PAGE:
Sector focus: Construction

BDO Business Wellbeing Index

Sentiment declines from October’s post-election high, with leaders less positive about the future

The economic impacts seen in different sectors across New Zealand are making their mark in construction too, driving negative wellbeing and creating business performance concerns for leaders in this space. Our March 2024 survey shows that while business leaders are currently feeling as positive about their business performance as they did in October 2023, their future view is less rosy than it was in our last survey wave. 

View journalist Paddy Gower's conversation with Martin Veitch, BDO Head of Advisory, plus insights from Michael Diver, Director of Peter Diver Plumbing & Drainage Limited. 

While sentiment in the construction sector is down from the highs we saw in the weeks immediately following the election, most measures have returned to levels similar to those in surveys prior. This suggests the October 2023 measure captured a moment of positivity for construction leaders, who may have been feeling enthusiastic about the Government’s pro-business approach and promises to cut red tape around building in New Zealand. However, change takes time, and construction leaders' static current business performance sentiment - and lower future business performance sentiment - shows leaders may still be waiting for conditions to improve. 

54% of construction leaders have felt positive about business performance all or most of the time in the past two weeks, which, while unchanged from October 2023, is down from what we saw in the post-COVID building boom of 2022. The residential sector may be feeling particularly hard hit, as home consents were down by 25% in 2023 compared to 2022. On a more positive note, our survey shows supply chains and labour supply are no longer a major concern for the sector, while leaders are feeling positive about meeting regulations and compliance and the performance of their systems and technology.

Looking ahead, just 57% of construction leaders expect to feel positive about business performance in six months’ time, down from 75% in October 2023. This result is the lowest we’ve seen since our first survey in May 2022 and reflects leaders’ concerns around economic factors and cashflow, which our survey shows are the measures construction leaders feel least positive about.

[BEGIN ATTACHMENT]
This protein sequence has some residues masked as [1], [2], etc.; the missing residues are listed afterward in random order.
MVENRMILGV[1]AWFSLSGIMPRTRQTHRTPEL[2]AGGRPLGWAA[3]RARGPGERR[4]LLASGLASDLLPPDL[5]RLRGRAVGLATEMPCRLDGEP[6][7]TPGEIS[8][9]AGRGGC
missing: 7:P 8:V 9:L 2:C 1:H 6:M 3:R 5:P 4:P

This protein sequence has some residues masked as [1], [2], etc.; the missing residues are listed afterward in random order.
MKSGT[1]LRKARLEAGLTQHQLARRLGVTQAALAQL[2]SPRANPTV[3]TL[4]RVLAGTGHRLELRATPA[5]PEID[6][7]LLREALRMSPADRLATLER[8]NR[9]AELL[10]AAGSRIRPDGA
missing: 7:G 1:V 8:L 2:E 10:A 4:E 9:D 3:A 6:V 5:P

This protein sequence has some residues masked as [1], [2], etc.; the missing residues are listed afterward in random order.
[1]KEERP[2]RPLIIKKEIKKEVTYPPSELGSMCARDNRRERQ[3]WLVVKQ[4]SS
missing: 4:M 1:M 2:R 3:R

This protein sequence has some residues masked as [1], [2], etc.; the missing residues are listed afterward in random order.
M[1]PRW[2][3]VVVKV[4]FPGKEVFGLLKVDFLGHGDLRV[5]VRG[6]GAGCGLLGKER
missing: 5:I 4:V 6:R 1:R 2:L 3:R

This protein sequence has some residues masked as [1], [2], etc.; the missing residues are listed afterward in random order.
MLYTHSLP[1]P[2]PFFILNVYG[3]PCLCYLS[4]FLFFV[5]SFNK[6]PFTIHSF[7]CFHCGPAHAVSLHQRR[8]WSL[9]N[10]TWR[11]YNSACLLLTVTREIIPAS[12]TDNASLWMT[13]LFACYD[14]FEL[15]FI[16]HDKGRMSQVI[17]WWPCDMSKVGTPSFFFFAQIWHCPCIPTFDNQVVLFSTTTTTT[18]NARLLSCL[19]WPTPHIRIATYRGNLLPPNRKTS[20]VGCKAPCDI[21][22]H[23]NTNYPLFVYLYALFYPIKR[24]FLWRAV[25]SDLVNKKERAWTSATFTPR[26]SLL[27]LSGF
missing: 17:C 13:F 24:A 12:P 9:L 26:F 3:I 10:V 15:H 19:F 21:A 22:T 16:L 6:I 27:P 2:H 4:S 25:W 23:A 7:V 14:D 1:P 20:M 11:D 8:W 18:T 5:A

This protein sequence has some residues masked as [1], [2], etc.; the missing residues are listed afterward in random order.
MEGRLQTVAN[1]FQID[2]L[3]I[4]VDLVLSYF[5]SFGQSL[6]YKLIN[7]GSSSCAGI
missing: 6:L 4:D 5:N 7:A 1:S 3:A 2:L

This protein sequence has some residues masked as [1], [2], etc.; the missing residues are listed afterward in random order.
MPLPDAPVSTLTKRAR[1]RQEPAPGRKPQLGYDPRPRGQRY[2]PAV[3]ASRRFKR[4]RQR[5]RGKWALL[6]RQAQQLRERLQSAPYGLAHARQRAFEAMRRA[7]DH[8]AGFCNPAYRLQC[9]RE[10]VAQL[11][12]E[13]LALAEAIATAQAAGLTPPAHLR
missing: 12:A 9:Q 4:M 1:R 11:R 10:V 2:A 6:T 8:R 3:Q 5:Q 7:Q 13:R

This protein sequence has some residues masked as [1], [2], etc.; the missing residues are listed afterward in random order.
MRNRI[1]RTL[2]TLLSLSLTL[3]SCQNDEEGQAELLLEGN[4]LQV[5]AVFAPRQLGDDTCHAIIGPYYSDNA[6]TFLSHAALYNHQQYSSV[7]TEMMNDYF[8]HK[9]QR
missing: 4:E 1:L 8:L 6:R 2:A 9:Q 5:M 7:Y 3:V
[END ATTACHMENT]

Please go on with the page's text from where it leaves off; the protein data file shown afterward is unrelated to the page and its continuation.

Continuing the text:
Wellbeing remains steady but finances and economic impacts play their part

At 69 out of 100, construction leaders’ WHO-5 Index score - the World Health Organisation’s internationally recognised wellbeing measure – has decreased since October 2023, returning to levels seen prior to this post-election period. There is a similar trend when looking at future business performance sentiment. In our March 2024 survey, 71% of business leaders expect to feel satisfied with life all or most of the time in six months’ time, which has dropped from a record high of 93% in October and returned to similar levels to March 2023 and October 2022.

Our survey shows the main drivers of this negative wellbeing include business financial concerns, economic factors, and concerns around succession planning. As construction leaders continue to grapple with harsh economic conditions, it’s essential they have the right support to navigate any business performance and wellbeing challenges.

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Tips for construction leaders

  • When any business is facing difficulty, forward planning is key. Construction lead times are long so businesses should be prepared for when work drops off. With the right information and knowledge of what you can control in your business, you’re better equipped to navigate the uncontrollable. Know your break-even, be prudent with spending, and double down on your marketing and business development – you can only grow by getting more market share. 
  • Don’t go it alone. Reach out to your advisers and key stakeholders in your business, including your accountants and lawyers.
  • If you have capacity in your business during a downturn in work, use it wisely to work on your systems and processes so you can be more efficient and effective when the tide turns. 
  • Contact your suppliers early if you have issues, especially when it comes to payment.  Similarly, stay on top of your tax liabilities and communicate with the IRD immediately if you are having cashflow challenges and can't pay tax on time.

Further support:

Expert thoughts

“Inflation and interest rates are dampening demand in the construction sector, with concern around forward workload becoming an issue for leaders. We’re seeing some projects being delayed or cancelled, and high costs of building and high interest rates are threatening the financial viability of development opportunities. That said, it’s important not to lose hope. I believe with increasing migration, a potential flattening or reduction in some areas of materials pricing, and downward trending interest rates on our horizon, the appetite for construction spend will return."
“As a significant contributor to New Zealand’s economy, the construction sector plays a key role in the country’s business and employment sector. As such, it’s essential that our construction leaders are mindful of both their business performance and their wellbeing, taking appropriate steps to ensure a positive outlook for the future. It’s never too early – or too late – to reach out for support.”